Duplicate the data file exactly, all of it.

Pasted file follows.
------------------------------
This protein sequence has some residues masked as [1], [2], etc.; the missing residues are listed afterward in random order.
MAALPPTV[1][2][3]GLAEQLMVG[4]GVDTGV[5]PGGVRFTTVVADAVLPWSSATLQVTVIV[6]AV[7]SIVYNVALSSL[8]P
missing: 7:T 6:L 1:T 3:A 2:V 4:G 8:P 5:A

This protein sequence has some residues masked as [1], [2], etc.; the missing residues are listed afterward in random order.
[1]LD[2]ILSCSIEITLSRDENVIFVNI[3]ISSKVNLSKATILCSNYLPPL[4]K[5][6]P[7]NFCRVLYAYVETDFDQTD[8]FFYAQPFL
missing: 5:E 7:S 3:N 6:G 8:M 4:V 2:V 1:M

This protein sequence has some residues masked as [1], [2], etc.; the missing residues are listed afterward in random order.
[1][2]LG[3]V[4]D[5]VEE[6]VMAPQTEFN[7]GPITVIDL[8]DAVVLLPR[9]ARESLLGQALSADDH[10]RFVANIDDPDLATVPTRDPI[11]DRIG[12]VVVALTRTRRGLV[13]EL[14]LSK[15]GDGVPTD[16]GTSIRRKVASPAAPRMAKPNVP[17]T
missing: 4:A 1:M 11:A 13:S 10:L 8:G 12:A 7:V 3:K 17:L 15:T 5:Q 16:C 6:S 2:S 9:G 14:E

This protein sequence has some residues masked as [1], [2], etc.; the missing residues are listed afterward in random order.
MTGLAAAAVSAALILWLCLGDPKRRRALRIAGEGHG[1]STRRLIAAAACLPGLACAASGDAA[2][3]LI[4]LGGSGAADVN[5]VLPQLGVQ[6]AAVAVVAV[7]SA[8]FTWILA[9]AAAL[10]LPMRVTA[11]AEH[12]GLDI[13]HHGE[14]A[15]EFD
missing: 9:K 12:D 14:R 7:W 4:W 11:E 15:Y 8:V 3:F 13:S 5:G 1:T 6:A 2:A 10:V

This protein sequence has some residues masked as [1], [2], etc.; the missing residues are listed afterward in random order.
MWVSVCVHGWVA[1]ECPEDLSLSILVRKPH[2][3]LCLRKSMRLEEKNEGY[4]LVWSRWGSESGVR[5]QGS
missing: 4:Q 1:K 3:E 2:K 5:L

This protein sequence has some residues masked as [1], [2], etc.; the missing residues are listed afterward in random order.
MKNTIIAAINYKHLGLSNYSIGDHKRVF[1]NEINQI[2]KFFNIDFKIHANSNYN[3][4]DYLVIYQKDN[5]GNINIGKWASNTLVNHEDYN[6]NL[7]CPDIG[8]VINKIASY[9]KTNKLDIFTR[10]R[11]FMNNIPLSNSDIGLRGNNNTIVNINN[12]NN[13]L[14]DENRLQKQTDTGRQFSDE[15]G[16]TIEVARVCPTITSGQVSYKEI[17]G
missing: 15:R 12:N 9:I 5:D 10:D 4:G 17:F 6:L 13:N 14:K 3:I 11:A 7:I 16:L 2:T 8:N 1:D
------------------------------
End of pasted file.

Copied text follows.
This protein sequence has some residues masked as [1], [2], etc.; the missing residues are listed afterward in random order.
MAALPPTV[1][2][3]GLAEQLMVG[4]GVDTGV[5]PGGVRFTTVVADAVLPWSSATLQVTVIV[6]AV[7]SIVYNVALSSL[8]P
missing: 7:T 6:L 1:T 3:A 2:V 4:G 8:P 5:A

This protein sequence has some residues masked as [1], [2], etc.; the missing residues are listed afterward in random order.
[1]LD[2]ILSCSIEITLSRDENVIFVNI[3]ISSKVNLSKATILCSNYLPPL[4]K[5][6]P[7]NFCRVLYAYVETDFDQTD[8]FFYAQPFL
missing: 5:E 7:S 3:N 6:G 8:M 4:V 2:V 1:M

This protein sequence has some residues masked as [1], [2], etc.; the missing residues are listed afterward in random order.
[1][2]LG[3]V[4]D[5]VEE[6]VMAPQTEFN[7]GPITVIDL[8]DAVVLLPR[9]ARESLLGQALSADDH[10]RFVANIDDPDLATVPTRDPI[11]DRIG[12]VVVALTRTRRGLV[13]EL[14]LSK[15]GDGVPTD[16]GTSIRRKVASPAAPRMAKPNVP[17]T
missing: 4:A 1:M 11:A 13:S 10:L 8:G 12:A 7:V 3:K 17:L 15:T 5:Q 16:C 6:S 2:S 9:G 14:E

This protein sequence has some residues masked as [1], [2], etc.; the missing residues are listed afterward in random order.
MTGLAAAAVSAALILWLCLGDPKRRRALRIAGEGHG[1]STRRLIAAAACLPGLACAASGDAA[2][3]LI[4]LGGSGAADVN[5]VLPQLGVQ[6]AAVAVVAV[7]SA[8]FTWILA[9]AAAL[10]LPMRVTA[11]AEH[12]GLDI[13]HHGE[14]A[15]EFD
missing: 9:K 12:D 14:R 7:W 4:W 11:E 15:Y 8:V 3:F 13:S 5:G 1:T 6:A 2:A 10:V

This protein sequence has some residues masked as [1], [2], etc.; the missing residues are listed afterward in random order.
MWVSVCVHGWVA[1]ECPEDLSLSILVRKPH[2][3]LCLRKSMRLEEKNEGY[4]LVWSRWGSESGVR[5]QGS
missing: 4:Q 1:K 3:E 2:K 5:L

This protein sequence has some residues masked as [1], [2], etc.; the missing residues are listed afterward in random order.
MKNTIIAAINYKHLGLSNYSIGDHKRVF[1]NEINQI[2]KFFNIDFKIHANSNYN[3][4]DYLVIYQKDN[5]GNINIGKWASNTLVNHEDYN[6]NL[7]CPDIG[8]VINKIASY[9]KTNKLDIFTR[10]R[11]FMNNIPLSNSDIGLRGNNNTIVNINN[12]NN[13]L[14]DENRLQKQTDTGRQFSDE[15]G[16]TIEVARVCPTITSGQVSYKEI[17]G
missing: 15:R 12:N 9:I 5:D 10:D 4:G 17:F 6:L 13:N 14:K 3:I 11:A 7:I 16:L 2:T 8:N 1:D